I'd often fantasize about the stability Judge Judy might be able to instill in my disjointed life.
After 25 seasons, Judge Judy—the TV courtroom show starring the eponymous Judge Judith Sheindlin—is coming to an end.
While discussing this monumental event, I let slip a deep, dark secret to my co-workers, a secret that I've never dared utter before: I might have a crush on Judge Judy.
My editor said I should write about it but then quickly retracted her approval. "Don't be creepy about Judge Judy," she said.
"The other day, we published an article about John C. Reilly's hot son," I said. If commenting on the hotness of John C. Reilly's (grown man) son isn't at least a little bit creepy, then me talking about my very real emotion-driven crush on Judge Judy shouldn't be creepy either.
Judge Judy has been a mainstay on daytime television for the vast majority of my life. She's 77 years old and has been presiding over her televised courtroom since 1996; I'm not even 30. I'm also in a committed relationship, and to be clear, I'm absolutely not saying that I would give up everything for the chance to date Judge Judy. Moreover, Judge Judy is married, so I doubt she'd be interested in dating me, anyways. No, my crush on Judge Judy isn't a youthful, naive, "throw caution to the wind" kind of crush. Rather, it's the kind of crush that develops almost out of necessity.
As a senior in college, I interned on a TV show called The Soup that centered around comedian Joel McHale making fun of humorous clips from other TV shows. While higher-ups on the totem pole mined current TV shows that viewers actually cared about, interns were tasked with finding "evergreen" content from daytime TV that could be used anytime, because nobody actively watched any of it. Thus, I got saddled with Judge Judy.
So for five months, I went into an office every other day, brewed myself a cup of coffee, and strapped in for six-to-eight hours of Judge Judith Sheindlin's no-nonsense judging.
Now might be a good time to note that I'm a deeply indecisive person, to the extent that my indecisiveness borders on pathological. Deciding what to order on Grubhub or picking a TV show to watch on Netflix is more than enough to send me spiraling into decision paralysis. Oftentimes, we're attracted to people who possess traits that make up for our own shortcomings, so naturally I was drawn to Judge Judy's perpetual sense of conviction.
Judge Judy had the uncanny ability to look at a case and know within minutes—sometimes even seconds!—who was right and who was wrong. Some defendants might have walked in with a smug demeanor and an "I didn't do anything wrong!" attitude, but Judge Judy always made sure that the bad apples got what they deserved.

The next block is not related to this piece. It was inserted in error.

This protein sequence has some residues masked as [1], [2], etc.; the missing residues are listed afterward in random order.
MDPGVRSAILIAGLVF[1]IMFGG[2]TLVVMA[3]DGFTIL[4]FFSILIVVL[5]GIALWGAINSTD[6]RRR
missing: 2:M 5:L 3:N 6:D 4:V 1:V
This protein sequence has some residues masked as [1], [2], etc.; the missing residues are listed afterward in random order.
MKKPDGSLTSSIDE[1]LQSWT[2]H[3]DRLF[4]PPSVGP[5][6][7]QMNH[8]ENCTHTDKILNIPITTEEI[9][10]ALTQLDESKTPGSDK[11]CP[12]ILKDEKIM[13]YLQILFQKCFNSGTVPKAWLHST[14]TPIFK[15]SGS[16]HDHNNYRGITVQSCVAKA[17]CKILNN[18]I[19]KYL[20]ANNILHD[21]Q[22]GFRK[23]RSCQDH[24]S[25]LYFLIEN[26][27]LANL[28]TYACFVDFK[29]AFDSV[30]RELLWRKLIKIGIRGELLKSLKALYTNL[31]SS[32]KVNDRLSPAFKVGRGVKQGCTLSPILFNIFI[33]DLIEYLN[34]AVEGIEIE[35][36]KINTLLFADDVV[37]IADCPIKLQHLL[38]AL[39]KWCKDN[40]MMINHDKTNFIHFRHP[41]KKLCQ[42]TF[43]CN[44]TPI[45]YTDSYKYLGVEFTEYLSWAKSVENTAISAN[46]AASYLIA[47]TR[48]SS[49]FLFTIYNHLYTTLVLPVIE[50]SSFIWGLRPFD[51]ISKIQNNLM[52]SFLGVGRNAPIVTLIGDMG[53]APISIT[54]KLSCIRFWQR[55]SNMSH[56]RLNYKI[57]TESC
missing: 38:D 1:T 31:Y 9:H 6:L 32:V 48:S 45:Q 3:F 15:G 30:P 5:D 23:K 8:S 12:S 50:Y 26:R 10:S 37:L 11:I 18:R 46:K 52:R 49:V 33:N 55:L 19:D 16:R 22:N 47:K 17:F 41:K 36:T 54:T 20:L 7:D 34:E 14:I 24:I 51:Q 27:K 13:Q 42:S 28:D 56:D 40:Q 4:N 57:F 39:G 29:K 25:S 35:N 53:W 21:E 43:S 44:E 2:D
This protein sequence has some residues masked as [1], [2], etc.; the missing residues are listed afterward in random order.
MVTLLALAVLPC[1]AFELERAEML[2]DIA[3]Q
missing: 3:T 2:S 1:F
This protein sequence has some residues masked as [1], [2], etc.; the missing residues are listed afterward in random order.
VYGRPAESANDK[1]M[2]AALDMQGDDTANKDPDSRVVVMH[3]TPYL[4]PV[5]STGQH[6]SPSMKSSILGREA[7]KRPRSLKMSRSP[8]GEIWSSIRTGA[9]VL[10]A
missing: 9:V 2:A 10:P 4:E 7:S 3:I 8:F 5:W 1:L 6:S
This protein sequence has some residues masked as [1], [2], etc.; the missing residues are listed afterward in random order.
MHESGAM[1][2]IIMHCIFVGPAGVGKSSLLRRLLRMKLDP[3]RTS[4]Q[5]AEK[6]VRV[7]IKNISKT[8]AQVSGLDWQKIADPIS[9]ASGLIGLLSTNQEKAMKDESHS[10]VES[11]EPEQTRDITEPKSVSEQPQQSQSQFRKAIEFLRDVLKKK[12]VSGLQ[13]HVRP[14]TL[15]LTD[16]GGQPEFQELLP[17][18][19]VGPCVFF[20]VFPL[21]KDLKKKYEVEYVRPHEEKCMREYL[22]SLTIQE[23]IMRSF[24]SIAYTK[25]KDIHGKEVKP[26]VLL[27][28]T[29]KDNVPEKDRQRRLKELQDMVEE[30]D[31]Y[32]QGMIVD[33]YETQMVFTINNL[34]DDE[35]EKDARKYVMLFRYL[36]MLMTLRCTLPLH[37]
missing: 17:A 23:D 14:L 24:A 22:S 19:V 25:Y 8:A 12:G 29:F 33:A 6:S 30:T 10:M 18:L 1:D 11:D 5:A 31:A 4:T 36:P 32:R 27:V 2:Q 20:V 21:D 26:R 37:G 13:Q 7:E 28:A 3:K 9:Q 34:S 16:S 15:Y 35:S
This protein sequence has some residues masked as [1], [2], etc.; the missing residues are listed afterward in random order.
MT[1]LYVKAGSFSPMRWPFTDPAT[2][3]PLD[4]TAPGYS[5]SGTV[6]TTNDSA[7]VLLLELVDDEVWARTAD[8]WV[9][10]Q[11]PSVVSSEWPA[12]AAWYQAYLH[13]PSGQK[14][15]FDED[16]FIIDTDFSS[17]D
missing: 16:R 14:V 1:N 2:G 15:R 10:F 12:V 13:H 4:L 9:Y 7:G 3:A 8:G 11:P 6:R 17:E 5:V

"Don't pee on my leg and tell me it's raining," Judge Judy would say to slimeballs who attempted to lie in her courtroom.
As I watched episode after episode after episode of Judge Judy, I'd often fantasize about the stability Judge Judy might be able to instill in my disjointed life. If she could pinpoint an abusive ex-spouse with a single glance, she could also say, "We're ordering Chinese tonight" without a second thought. And if she was capable of discerning lies practically before they were even spun, she could definitely say, "Just put on The Office." There could never be nonsense on Judge Judy's watch. Judge Judy's time was precious—so unlike my own, as I spent day after day witnessing the carousel of liars, cheats, and thieves in her courtroom.
Eventually, my internship ended, and I never watched an episode of Judge Judy ever again. And yet, anytime I hear the name "Judge Judy," I'm hit with a strange sense of comfort. Perhaps my feelings are not directed at Judge Judy, the person, so much as the idea of Judge Judy, an almost mythical figure representing competence and conviction. Maybe amidst a life plagued by indecision and insecurity, the presence of Judge Judy feels like a bedrock of sorts, like no matter how hard things get, someone will know the right thing to do. Perhaps that someone is Judge Judy.
Or maybe I just think Judge Judy is kind of hot.
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With social media giants like Facebook and Instagram woven into our daily lives, does a boycott have real weight?
Kim Kardashian has nearly 190 million followers on Instagram, where she's in the habit of posting at least once a day.
If her followers were a nation, they would be the 8th most populous on the planet. But the citizens of Kardashia (Kimeroon? The United Kimdom?) will not be receiving any diplomatic news or thirst traps from their dear leader on Wednesday.
As she announced on Instagram on Tuesday, she is taking part in the one-day boycott of Instagram and Facebook organized by Stop Hate for Profit and promoted by other celebrities, from Katy Perry to Leonardo DiCaprio.
The model has accused photographer Jonathan Leder of sexually assaulting her in 2012.
Content Warning: The following article contains depictions of sexual assault.
Emily Ratajkowski isn't one to stay silent.
The model and actress, who's perhaps most widely recognized as "the girl from the 'Blurred Lines' music video," has used her platform over the past few years to engage in notable activism. She was spotted at Black Lives Matter protests in Los Angeles earlier this year and has been a loud advocate for women's rights, even serving as a spokesperson for Planned Parenthood.